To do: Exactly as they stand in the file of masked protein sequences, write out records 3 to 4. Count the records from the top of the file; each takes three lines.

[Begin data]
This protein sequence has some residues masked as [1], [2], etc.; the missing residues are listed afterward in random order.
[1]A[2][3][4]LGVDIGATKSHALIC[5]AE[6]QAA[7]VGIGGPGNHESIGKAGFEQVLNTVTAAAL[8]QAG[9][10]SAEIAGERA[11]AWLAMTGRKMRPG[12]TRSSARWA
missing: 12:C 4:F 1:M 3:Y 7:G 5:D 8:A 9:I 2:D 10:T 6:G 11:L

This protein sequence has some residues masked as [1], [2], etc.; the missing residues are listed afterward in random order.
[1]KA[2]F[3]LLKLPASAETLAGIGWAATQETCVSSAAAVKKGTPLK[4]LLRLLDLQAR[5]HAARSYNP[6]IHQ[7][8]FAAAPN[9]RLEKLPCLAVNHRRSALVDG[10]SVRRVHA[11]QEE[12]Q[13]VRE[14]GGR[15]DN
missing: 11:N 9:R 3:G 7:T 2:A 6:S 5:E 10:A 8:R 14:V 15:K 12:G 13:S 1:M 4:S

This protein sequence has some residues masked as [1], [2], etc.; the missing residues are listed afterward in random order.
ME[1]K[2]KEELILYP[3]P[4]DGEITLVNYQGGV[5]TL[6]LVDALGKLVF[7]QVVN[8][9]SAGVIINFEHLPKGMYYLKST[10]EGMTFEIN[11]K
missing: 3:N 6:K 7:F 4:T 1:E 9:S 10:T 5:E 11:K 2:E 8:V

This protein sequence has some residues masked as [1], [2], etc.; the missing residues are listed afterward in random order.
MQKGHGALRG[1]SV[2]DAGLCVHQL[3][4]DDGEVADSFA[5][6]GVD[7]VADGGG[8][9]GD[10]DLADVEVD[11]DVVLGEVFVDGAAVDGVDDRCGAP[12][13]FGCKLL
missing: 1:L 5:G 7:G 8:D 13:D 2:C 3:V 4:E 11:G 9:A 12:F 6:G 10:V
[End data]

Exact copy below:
This protein sequence has some residues masked as [1], [2], etc.; the missing residues are listed afterward in random order.
ME[1]K[2]KEELILYP[3]P[4]DGEITLVNYQGGV[5]TL[6]LVDALGKLVF[7]QVVN[8][9]SAGVIINFEHLPKGMYYLKST[10]EGMTFEIN[11]K
missing: 3:N 6:K 7:F 4:T 1:E 9:S 10:T 5:E 11:K 2:E 8:V

This protein sequence has some residues masked as [1], [2], etc.; the missing residues are listed afterward in random order.
MQKGHGALRG[1]SV[2]DAGLCVHQL[3][4]DDGEVADSFA[5][6]GVD[7]VADGGG[8][9]GD[10]DLADVEVD[11]DVVLGEVFVDGAAVDGVDDRCGAP[12][13]FGCKLL
missing: 1:L 5:G 7:G 8:D 13:D 2:C 3:V 4:E 11:G 9:A 12:F 6:G 10:V